Having thought about this for several minutes (!), I believe this points to Transubstantiation. If Jesus were speaking symbolically when he said "This is my body...this is my blood," then why not share in the eating and drinking along with the Apostles? If nothing else, it would clarify that this bread and wine were no different from any they had consumed earlier in the evening; lest anyone erroneously suppose Jesus was speaking literally on this night, and also the day after the Loaves and Fishes miracle (John 6). 

On the other hand, if Jesus had indeed transformed the elements into his own flesh and blood, then it would be appropriate that he not partake in consuming himself.

Saturday, March 16, 2013

Tempus Fugit 7: Don't Dare to Blink

This post links to RAnn's Sunday Snippets

The little girl on the chin-up bar got married in November. 

I'm reminded of this from my own childhood.

Saturday, March 9, 2013

Teachers' Conference

Last Friday at the S.C. Catholic Teachers' Conference, I gave two presentations (same content both times) on Bible-sourced catechesis and 4 teaching methods I use in my 6th-grade class. The blurb from the program:

"This session recreates a typical classroom experience, based on the content of my book, The Bible Tells Me So. The audience will play the part of students, and will learn through participation how guided discussion, drawing, props, impromptu skits, fine art, and the Bible can be used to effectively teach middle-schoolers their Catholic faith."

A couple of weeks earlier, my DRE hosted a 2-hour light dinner and workshop with a couple of local parishes' catechists so I could get a feel for dealing with adults instead of kids, and also find out how much I could cover in a given amount of time. Based on that experience, each 60-minute session went like so:

A short prayer ("Holy Spirit, don't let me waste anybody's time. Amen."), and a few lines of Psalm 78 were followed by a brisk presentation of 4 teaching methods:

1. Teach by drawing, using the story of the Loaves and Fishes as the example.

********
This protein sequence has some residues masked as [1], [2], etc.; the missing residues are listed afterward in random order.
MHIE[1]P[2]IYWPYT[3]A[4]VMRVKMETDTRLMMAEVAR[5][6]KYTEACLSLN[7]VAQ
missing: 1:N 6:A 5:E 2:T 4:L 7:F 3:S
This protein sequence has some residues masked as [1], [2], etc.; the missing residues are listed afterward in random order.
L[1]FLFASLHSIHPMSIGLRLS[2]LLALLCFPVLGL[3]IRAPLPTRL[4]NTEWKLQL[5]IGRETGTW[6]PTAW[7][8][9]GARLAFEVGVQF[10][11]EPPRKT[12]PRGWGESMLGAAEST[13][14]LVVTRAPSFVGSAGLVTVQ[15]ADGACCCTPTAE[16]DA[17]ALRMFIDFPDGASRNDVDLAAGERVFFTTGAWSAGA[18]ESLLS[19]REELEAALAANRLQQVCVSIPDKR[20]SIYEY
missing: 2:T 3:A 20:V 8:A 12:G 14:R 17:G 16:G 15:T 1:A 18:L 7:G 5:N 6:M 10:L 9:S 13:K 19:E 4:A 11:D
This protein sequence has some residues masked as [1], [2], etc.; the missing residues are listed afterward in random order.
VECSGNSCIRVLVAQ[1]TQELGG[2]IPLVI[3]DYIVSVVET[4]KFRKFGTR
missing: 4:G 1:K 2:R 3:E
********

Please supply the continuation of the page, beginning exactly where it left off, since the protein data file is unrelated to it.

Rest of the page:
2. Teach with impromptu skits, by having volunteers play the various characters in the Healing of the Paralytic.

3. Teach from Bible languages, in this case some useful Greek from Acts of the Apostles.

4. Teach from fine art, using a Christmas card and an Annunciation.

So how fabulous was it? was terrific! The teachers plugged in right away, participated fully, and more than half of them left with copies of the book. And on my side, I could've done four 1-hour sessions with no trouble, covering different topics each time.

I'll be doing another diocesan workshop this fall, and am interested in taking the show on the road. If anyone you know may be interested, please send them this brief description.

Sunday, March 3, 2013

How Many Times Do I Hafta Tell Ya?

 In preliterate cultures very little is written down. For example in Jesus’ day, covenants were formally entered into (or canceled) by agreeing out loud three times in the presence of witnesses. This pattern of triple assent shows up repeatedly in the Bible.

Young Samuel ‘contracts’ to serve the LORD:

“…the LORD called, “Samuel! Samuel!” and he said, “Here I am!” and ran to Eli, and said, “Here I am, for you called me.” But he said, “I did not call; lie down again.” And the LORD called again, “Samuel!” And Samuel arose and went to Eli, and said, “Here I am, for you called me.” But he said, “I did not call, my son; lie down again.” And the LORD called Samuel again the third time. And he arose and went to Eli, and said, “Here I am, for you called me.”